The process of making employees redundant is rarely straightforward, but can be further complicated where the law affords the worker additional protections, such as if the employee is pregnant or on maternity leave.
This guide will explain the key issues for employers dealing with redundancy during maternity leave, to help ensure fair and lawful handling of the process and to reduce the risk of tribunal claims.
Deciding to make someone redundant while on maternity leave
Employees who are pregnant or on maternity leave are protected by two key concepts – the ‘protected period’ and the requirement to offer suitable alternative employment to a person on maternity leave in preference to other colleagues.
The Equality Act 2010 defines the ‘protected period’ as beginning at the start of the employee’s pregnancy and ending either when they return to work from ordinary or additional maternity leave, or two weeks after the end of their pregnancy, if they are not entitled to maternity leave.
During the protected period an employer will have discriminated against the employee if, in relation to a pregnancy of hers, the employer treats her unfavourably:
- because of the pregnancy, or
- because of illness suffered by her as a result of it.
An employer will also have discriminated against an employee if they treat her unfavourably by reason of being on compulsory maternity leave or because the employee is exercising or seeking to exercise, or has exercised or sought to exercise, the right to ordinary or additional maternity leave.
In addition, the Act clarifies that if the discriminatory treatment outlined above happens after the expiry of the protected period, it will still be treated as having happened during the protected period if the decision to implement it was taken during the protected period.
During the protected period, the employee in question does not need to compare their treatment with anybody else (for example, a man) in order to show that they have been discriminated against.
Suitable alternative employment
Under the Employment Rights Act 1996 and Regulation 10 of the Maternity and Parental Leave Regulations 1999, an employer must offer an employee on maternity leave at risk of redundancy suitable alternative work if there is some, and this offer should be in preference to other employees at risk of redundancy, even where they might be better suited to the role. In other words, if there is a suitable alternative position, it must be given to the employee on maternity leave.
You should remember that during the redundancy process, the obligation to review suitable alternative vacancies within your organisation continues right up until the employee’s contract terminates.
You should also remember that this protection is specific to employees on maternity leave, it does not apply to pregnant women who have not yet started their maternity leave.
Can employers make an employee redundant if on maternity leave or pregnant?
The short answer to this is yes, an employer can make an employee redundant if they are on maternity leave or pregnant, but subject to the legal protections outlined above.
In order to carry out a successful redundancy you must be certain that the employee in question has not been selected, either consciously or subconsciously, for redundancy because of their pregnancy or the fact that they are on maternity leave, and you must be able to show that this is the case.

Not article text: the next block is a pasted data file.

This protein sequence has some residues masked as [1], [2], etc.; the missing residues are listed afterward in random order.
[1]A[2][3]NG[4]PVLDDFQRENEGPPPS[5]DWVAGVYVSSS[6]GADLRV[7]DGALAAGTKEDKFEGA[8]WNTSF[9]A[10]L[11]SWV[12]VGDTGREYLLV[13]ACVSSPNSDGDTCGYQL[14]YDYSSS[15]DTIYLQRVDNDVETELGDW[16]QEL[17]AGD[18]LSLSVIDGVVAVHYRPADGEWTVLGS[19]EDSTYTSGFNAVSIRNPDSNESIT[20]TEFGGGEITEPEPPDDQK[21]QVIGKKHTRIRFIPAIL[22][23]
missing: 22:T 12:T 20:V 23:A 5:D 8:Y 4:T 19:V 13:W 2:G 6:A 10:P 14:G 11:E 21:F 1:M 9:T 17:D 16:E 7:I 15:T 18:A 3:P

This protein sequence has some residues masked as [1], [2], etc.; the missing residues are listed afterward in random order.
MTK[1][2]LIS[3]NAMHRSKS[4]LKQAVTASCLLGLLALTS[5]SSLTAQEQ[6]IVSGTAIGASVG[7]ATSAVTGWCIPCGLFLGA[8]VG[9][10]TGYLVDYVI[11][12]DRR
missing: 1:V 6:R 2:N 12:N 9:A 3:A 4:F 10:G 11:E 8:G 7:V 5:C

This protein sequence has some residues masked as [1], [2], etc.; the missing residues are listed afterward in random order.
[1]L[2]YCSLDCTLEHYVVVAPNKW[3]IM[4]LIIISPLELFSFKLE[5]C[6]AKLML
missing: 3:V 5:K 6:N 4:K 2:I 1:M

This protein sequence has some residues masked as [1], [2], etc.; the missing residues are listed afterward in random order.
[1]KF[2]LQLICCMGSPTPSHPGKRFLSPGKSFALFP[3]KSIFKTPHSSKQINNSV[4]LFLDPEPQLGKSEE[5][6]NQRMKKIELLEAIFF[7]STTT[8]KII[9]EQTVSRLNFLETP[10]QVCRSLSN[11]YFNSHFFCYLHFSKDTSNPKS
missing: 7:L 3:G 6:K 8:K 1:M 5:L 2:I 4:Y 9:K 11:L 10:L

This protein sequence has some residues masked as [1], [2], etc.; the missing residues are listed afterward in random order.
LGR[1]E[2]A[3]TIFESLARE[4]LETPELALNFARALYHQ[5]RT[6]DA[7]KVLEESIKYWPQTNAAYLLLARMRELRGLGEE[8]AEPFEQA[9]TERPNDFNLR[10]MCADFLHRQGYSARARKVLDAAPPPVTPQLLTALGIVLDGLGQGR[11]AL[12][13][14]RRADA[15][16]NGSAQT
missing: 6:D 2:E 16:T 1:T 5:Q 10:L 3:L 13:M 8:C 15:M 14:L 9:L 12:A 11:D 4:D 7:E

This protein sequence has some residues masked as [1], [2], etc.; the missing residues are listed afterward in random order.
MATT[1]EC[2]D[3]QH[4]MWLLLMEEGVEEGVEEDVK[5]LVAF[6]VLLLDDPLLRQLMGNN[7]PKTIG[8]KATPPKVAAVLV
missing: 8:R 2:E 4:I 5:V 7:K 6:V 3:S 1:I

This means answering the following questions.
Is there a genuine redundancy situation?
A genuine redundancy is where you no longer need certain employees because the business they work for has ceased, or you no longer have a need to as many employees to carry out that kind of work.
Sometimes employers find that they can manage without the employee while they are on maternity leave. This is not a genuine redundancy situation as the employee would not have lost their job if they had not gone on maternity leave.
You should also assess whether redundancies be avoided by offering employees reduced hours or periods of unpaid leave.
Have you followed the requirement to consult with your employees?
This means contacting all members of staff, including those on maternity leave, to explain that redundancies may be happening, and keeping in touch with them throughout the consultation process. It should consist of constructive dialogue and information-sharing between the organisation and its employees.
If there are between one and nineteen employees being made redundant then there are no rules on how this consultation should be carried out, except that it should be meaningful. If you fail to consult an employee who is on maternity leave about their redundancy then this will almost certainly amount to unlawful discrimination.
Have you adopted non-discriminatory selection criteria?
When it comes to drawing up the selection criteria by which employees will be dismissed, you should consult with your employees and their trade union representatives where applicable. You should also pay attention to their feedback as it may help to prevent you from discriminating against pregnant employees or those on maternity leave. If you do not agree with the feedback you receive on your proposed selection criteria you should document carefully why you do not agree, as this could be produced as evidence in the Employment Tribunal.
Common criteria are individual skills and qualifications, and an employee’s performance and their overall capability at work. When using material from performance appraisals, make sure that these give a balanced view of the employee, as during pregnancy or maternity leave an employee’s appraisal might show lower scores than usual.
If you decide to use attendance and sickness records as part of the criteria, make sure that you discount any sickness or absence due to pregnancy or maternity.
Have you considered suitable alternative employment?
You are required to consider if there is suitable alternative employment available for all the employees you select for redundancy. In the case of those on maternity leave, if there are suitable alternative positions available, these must be offered to the employee(s) on maternity leave in preference to other employees, even where those other employees may be better qualified for the role.